On the role of the president: It's simple, really. The president helps to ensure the league moves forward and has direction, with the aid of the board, for continued growth and stability. He'd also act as a salesman, securing sponsors, and help existing clubs with member services, and talk to potential clubs about the benefit of joining, and work with the grant committee to chose applications. Basically, he's going to do a little bit of everything at the start, including getting live streaming for the league with streaming sponsors.
The president is also only eligible for a raise every other year, an amount approved by the BOD sans the president, and it most be approved by a vote of all member clubs. Member clubs would be able to vote yes or no or abstain, but they must participate. This is the same mechanism by which future league staff would be added.
Finances: As a non-profit the league will be required to make it's finances public, ensuring members know of the health and well being of the league. All decisions involving finances are voted on by all due paying league members.
Regions: At the start, the league will divide the country into 4 regions following USASA boundaries. Those 4 regions will each be divided into sub regions (north or south, east or west, depending on population distribution) and will continue to be divided from there, each region hosting it's own league. This also means there are no protected territories.
Competition: This league would have promotion and relegation as soon as travel distances make that a fiscal responsible option. Clubs can sign a Letter of Intent to join, becoming provisional members, if there are no teams in their immediate vicinity, and can actually have their first year member dues reduced by $100 for every team they are able to recruit to the league. The same applies for all existing members. Get someone to join, reduce your dues by $100.
Conferences/Divisions would be capped in size at 20 teams, playing 38 games following the international calendar. There would be 8 weeks where teams would play 2 games, creating a flexible 22 week off season, so each conference can take a winter break as long as they need it to be. that's a total of 38 games in 30 weeks. If you're in Minnesota, you need a longer winter break than Florida. All conferences would begin and end season play at the same time. The league wide off season would be 12 weeks, giving teams up to 10 weeks for a winter break.
Hopefully, as the league grows in size and popularity, a national championship would be instituted, but at the start, keeping it simple is best. The champions of the top conferences in the 4 primary US Regions (North, South, East and West) would compete in a single elimination game at the home of the team with the better record to determine the regional champion. If you remember from the earlier description of regions, the 4 primary league regions are each divided into 2 sub-regions, creating 8 top level competitions in all, so that's 4 Championship games in all. The winner would then receive a prize (again, as the league fund grows the prize money goes up, subject to member vote) of $10,000.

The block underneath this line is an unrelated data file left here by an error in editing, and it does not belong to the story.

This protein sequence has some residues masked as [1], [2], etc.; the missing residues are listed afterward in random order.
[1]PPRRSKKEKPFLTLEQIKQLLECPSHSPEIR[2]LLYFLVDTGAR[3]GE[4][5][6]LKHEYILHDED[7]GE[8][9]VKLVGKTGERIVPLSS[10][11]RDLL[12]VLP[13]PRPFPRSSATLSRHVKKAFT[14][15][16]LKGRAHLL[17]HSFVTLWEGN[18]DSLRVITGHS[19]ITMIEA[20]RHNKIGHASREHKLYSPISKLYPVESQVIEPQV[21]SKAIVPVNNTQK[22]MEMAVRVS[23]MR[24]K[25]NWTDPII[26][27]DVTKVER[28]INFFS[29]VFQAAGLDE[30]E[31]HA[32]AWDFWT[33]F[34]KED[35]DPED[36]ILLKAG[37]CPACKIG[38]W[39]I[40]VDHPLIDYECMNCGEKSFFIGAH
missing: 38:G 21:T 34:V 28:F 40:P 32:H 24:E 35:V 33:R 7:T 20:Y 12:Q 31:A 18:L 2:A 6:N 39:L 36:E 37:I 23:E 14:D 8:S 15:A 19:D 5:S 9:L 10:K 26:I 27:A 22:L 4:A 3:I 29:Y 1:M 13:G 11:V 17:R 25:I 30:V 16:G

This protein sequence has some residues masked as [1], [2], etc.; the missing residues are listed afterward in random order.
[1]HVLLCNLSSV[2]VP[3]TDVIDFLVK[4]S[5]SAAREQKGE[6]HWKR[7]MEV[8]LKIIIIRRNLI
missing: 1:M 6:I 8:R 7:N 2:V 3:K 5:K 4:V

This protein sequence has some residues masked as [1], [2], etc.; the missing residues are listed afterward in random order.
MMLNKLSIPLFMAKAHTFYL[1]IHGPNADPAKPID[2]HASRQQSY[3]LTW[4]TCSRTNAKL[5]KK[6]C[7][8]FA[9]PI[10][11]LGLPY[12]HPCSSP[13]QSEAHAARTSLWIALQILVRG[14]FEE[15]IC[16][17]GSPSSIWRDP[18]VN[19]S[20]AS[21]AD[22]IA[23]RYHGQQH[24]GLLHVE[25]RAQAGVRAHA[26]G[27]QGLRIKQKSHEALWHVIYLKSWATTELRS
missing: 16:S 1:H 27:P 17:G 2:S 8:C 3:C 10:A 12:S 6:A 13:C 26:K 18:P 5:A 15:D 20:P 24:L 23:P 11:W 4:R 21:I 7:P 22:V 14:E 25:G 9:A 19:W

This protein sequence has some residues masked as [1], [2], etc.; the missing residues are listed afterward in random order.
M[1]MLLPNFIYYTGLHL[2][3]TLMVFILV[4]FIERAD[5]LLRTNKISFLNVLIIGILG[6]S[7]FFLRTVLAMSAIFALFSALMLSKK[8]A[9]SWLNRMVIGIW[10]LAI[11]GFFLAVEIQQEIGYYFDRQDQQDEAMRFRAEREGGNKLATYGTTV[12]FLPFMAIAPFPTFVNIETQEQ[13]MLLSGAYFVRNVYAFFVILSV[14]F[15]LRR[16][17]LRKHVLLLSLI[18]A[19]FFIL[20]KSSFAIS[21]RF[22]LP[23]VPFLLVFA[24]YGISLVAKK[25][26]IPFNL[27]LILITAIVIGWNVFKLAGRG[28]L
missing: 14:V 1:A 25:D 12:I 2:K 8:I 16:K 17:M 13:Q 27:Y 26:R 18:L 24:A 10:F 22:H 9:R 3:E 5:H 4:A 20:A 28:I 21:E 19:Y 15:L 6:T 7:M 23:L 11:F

Expansion: Any team would be allowed to submit an application, vetted by the BOD, or sign a Letter of Intent to join should they not be in a region with enough teams. The league would not allow a team to join and pay dues without a minimum of 4 to 6 clubs within 2 to 3 hours of each other in their region. Example: If Spokane decides to join, but there are no other clubs in Washington, they would sign an LOI, and can then recruit other teams to join with them, and each team signing an LOI would reduce Spokane's dues for that year by $100. This helps make clubs one of the leagues biggest advocates.
The league application would not just include things like team info, but would also require a fully fleshed out vision statement and road map for the clubs goals for the next five years to ensure sustainability. All incoming owners would be subject to a credit check to make sure the team is healthy financially, not just one and done.
In order to ensure that the league and it's teams maintain a professional look, part of the application review process will include review of the applicants logo. That's right. If the logo isn't any good, the league will provide the applicant with resources and contacts to secure a better logo for their team. Part of the league's mantra to it's teams will be 'if you don't take yourself seriously, why should fans?'
Side note: The league will not be afraid to help teams in farther flung locals, like Hawaii, Alaska and Montana start new conferences where there aren't currently any and provide them with resources to make sure they can grow, thrive, and be sustainable while being a part of a larger system. Every one deserves to have ready, easy access to resources to make sure their competition can be done right. This is where you see the league operating almost as a hybrid league/governing body that will oversee and steward the growth of the game everywhere.
I hope this gives you an idea of what this league could be. Obviously, I haven't thought of everything, but this is a start. What do you think is missing? What really needs fleshed out? Was anything forgotten that should be considered? Let me know in the comments, make your voice heard!